Skilling India – Skill India Mission,PMKVY, NSDC, etc.

Fostering India’s demographic dividend by upskilling


From UPSC perspective, the following things are important :

Prelims level: Skill development initiatives, employment generation schemes etc

Mains level: India's demographic dividend, a window of opportunity, skill development initiatives, challenges and way forward


What’s the news?

  • India has a unique window of opportunity to unlock the potential of its youth with 1.1 billion people estimated to be in the working age group (15-64) by 2047.

Central idea

  • World Youth Skills Day, observed annually since 2014, highlights the importance of investing in the skills of youth to foster future employment and entrepreneurial spirit. With a significant youth population, India stands poised to unlock the potential of working-age individuals. However, without sufficient opportunities, the youth bulge could transform into a demographic bomb.

What is demographic dividend?

  • Demographic dividend, as defined by the United Nations Population Fund, is the economic growth potential that can result from shifts in a population’s age structure, mainly when the share of the working-age population is larger than the non-working-age share of the population

India’s robust youth skills program

  • The Ministry of Skill Development and Entrepreneurship (MSDE) operates its umbrella scheme, the Skill India Mission launched in 2015- objective to develop a skilful youth workforce of the future- Providing proper skillset training to over 400 million young people by the year 2022
  • Pradhan Mantri Kaushal Vikas Yojana (PMKVY)– a skill certification scheme of the MSDE implemented by- National Skill Development Corporation (NSDC)- aims to mobilise and equip the youth population with the necessary skill sets training.
  • National Skills Qualifications Framework (NSQF)- to enable candidates to acquire desired competency levels
  • Recognition of Prior Learning Learning (RPL)—skill certification for youth, especially in the unregulated sectors
  • Kaushal—a hands-on awareness-based approach with the intention of attracting potential candidates for skill training
  • Rozgar Mela—a career placement fair for young jobs seekers.
  • PMKVY 2.0, which ran from 2016 to 2020, aimed to equip 10 million young people with demand-driven skill sets through short-term training and Recognition of Prior Learning.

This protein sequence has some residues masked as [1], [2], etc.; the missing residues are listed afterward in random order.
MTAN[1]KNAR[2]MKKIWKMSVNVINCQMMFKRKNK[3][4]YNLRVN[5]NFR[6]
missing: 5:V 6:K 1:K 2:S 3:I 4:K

• PMKVY 3.0, launched in 2020-21, provided training to over 7.36 lakh candidates, including a specialized crash course for COVID warriors.
  • Skill Hub Initiative was introduced to align vocational training with the National Education Policy 2020 and create a skilled workforce aligned with industry needs.
  • PMKVY 4.0 will be launched soon to take skill development to a wider young segment- it will also cover niche new age technologies such as coding, Artificial Intelligence (AI), robotics, mechanotrics, Internet of Things (IOT), 3D-printing, drones, and developing other soft skills.
  • The NAPS launched in 2016 has been promoting Apprenticeship in the country through financial incentives, technology, and advocacy support.
  • PM-YUVA was launched in 2016 as an all-India scheme to promote business studies, and facilitate access to entrepreneurship support networks and start-ups ideas for the youth.
  • Project AMBER strives to provide holistic skilling to foster quality jobs, improved employment opportunities and retention methods.
  • The Skill Loan Scheme was launched in July 2015 to provide finance to the youth for enrolment in skill development courses

Challenges regarding India’s youth skills enabling journey

  • According to the International Labour Organisation (ILO), India is projected to face a significant skill deficit of 29 million by 2030.
  • Skill development programs have suffered from underutilization of funds and high dropout rates.
  • Gender disparity in India’s workforce, with a female labor participation rate of only 22
  • Only a fraction of certified individuals has found jobs through the skill development programs.

Way forward

  • Enhance the effectiveness of basic education– incorporating relevant and practical skills training, updating curricula– align with industry needs, and promoting experiential learning approaches.
  • Foster closer collaboration between skill development initiatives and industries to ensure the relevance of training programs.
  • Promote gender equality in skill development programs– encouraging more women to participate in training, providing support systems tailored to their needs, and creating opportunities for women to enter non-traditional sectors.
  • Address the funding gap and ensure effective utilization of resources in skill development initiatives.
  • Develop robust job placement and retention strategies, including establishing strong linkages with industries, facilitating internships and apprenticeships.
  • Regularly assess labor market needs and trends to update skill training programs.
  • Conduct public awareness campaigns to promote vocational skills as aspirational career choices


  • India’s journey towards youth skill development has witnessed commendable efforts. However, addressing the skill deficit and unlocking the true potential of the youth requires continued investment, policy enhancements, and stakeholder collaboration. Through concerted efforts, India can maximize its demographic dividend for the workforce of the future.

Also read:

India’s Population Growth: Dividend or a Disaster?

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